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Consiglio di Sicurezza – Briefing dei Presidenti Organi Sussidiari

Discorso pronunciato dall’Ambasciatore Sebastiano Cardi, Rappresentante Permanente dell’Italia presso le Nazioni Unite, ai Briefings in Consiglio di Sicurezza dei Presidenti degli Organi Sussidiari del Consiglio di Sicurezza —

Mr. President,

I welcome this opportunity, as an outgoing Security Council member, to give a briefing on the work I have done in leading a subsidiary body of the Council. I will try to draw some conclusions from my activity as Chair of the 1718 Committee, for the implementation of sanctions imposed on the Democratic People’s Republic of Korea (DPRK). I will also briefly refer to my experience as Facilitator for the implementation of UNSC resolution 2231, which endorses the Iranian nuclear deal.

I would like to touch upon three main concepts that inspired our action this year: effectiveness, unity and transparency. Acting as Chairman and Facilitator, our main responsibility, I felt, was to lead the work of the 1718 Committee and the 2231 Format by making a constant effort to achieve consensus. Not only because of the decision-making rules that apply to all subsidiary bodies, but also for the importance we have always attached to the principle of Council unity when taking action.

A Council that can act united at the time of adoption and throughout the implementation of its resolutions is a stronger Council. As Chairs of subsidiary bodies, we are tasked to provide crucial inputs for the second part of the equation – implementation. The wide articulation of the DPRK sanctions regime and the quick succession of new measures in recent months required the Committee to make a special effort to assist UN Member States and international organizations. Likewise, the innovative set of provisions established by resolution 2231 needed to be better understood and assimilated in their second year of life. In these efforts, I could always count on the constructive cooperation of other Council members, and today I wish to thank them for their continued support.

While unity is essential for the Council to deliver effectively, transparency is key to fostering a better understanding – and ultimately a better implementation – of Council resolutions. This is where I have decided to invest more time and resources for the benefit of the UN membership as a whole. By organizing two open briefings and five regional meetings in 2017, we have tried to shed light on the evolving DPRK sanctions regime, while at the same time providing Member States with a platform to raise specific issues and establish a dialogue to discuss implementation challenges.

I have received sincere words of appreciation for these outreach initiatives and, therefore, I wish to encourage future Chairs to follow this path. Increased efforts can be made to build a more solid relationship and a more proactive engagement of Member States with the Council in working together on implementation. Let me also recall the July open briefing on resolution 2231, with a particular focus on the procurement channel, a still under-exploited mechanism that I believe requires further attention.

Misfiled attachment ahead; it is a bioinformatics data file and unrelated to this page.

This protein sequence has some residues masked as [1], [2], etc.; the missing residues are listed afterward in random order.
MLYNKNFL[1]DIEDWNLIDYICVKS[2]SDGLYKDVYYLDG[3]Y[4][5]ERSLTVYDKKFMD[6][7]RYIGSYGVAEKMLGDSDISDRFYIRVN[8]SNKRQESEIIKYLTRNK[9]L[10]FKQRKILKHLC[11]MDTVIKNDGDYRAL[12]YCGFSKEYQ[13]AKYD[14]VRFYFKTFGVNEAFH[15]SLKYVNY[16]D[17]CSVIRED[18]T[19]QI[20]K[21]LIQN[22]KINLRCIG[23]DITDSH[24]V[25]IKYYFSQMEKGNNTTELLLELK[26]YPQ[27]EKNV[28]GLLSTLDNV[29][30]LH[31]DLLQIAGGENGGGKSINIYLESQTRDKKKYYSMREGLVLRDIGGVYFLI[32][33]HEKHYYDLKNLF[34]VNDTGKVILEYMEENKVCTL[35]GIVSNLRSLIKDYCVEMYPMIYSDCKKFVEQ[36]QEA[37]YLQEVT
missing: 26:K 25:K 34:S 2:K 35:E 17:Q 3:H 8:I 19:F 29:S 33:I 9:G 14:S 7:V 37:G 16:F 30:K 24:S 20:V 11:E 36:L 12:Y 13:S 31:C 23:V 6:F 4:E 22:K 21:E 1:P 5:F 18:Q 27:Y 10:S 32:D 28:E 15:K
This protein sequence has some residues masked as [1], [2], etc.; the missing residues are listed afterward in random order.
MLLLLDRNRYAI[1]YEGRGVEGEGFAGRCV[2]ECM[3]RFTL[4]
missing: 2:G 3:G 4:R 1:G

Mr. President,

During this same briefing last year, the former Chair of the 1737 Committee said that the greatest joy of his mandate had been to see that Committee disappear. I can only second those words today, reiterating Italy’s unwavering support for the JCPoA and the need for a full implementation of resolution 2231. Unfortunately, I cannot express myself in similar terms on the 1718 Committee: while we hope for a surge in diplomacy, Member States must double their efforts for a full implementation of sanctions in order to lead the DPRK back to the negotiating table.

This is the crucial purpose of sanctions imposed on the DPRK: to create conditions conducive to restarting negotiations, while at the same time hindering the development of the nuclear and ballistic missile programs of the DPRK. As repeatedly stated in all resolutions, sanctions have never been meant to have a negative impact on the North Korean people or affect the humanitarian situation in the country. During our next meeting on December 11, Committee members will hear a presentation on UN humanitarian operations in the field, and have a discussion dedicated to this subject. At the same time, it remains entirely in the hands of Pyongyang to abandon its nuclear and ballistic missile programs and return to international legality, so, also we are nearing the end of the mandate and there is still work to be done.

Mr. President,

In closing, let me wish the best of luck to my Dutch colleague, Ambassador Karel van Oosterom, whom I am sure will do a superb job also in his capacity as the new Chair of subsidiary bodies. True to the spirit of our split term, my team and I have been working hand-in-hand with our Dutch colleagues to ensure a smooth transition and, from January 1st, will be in the first row to support their work from the other side of this table.

Finally, let me express my gratitude for the invaluable assistance received from the Subsidiary Organs branch of the Secretariat, and a special mention for the tireless work of the DPRK Panel of Experts. Their cooperation and advise have been fundamental to our tasks.

Thank you, Mr. President.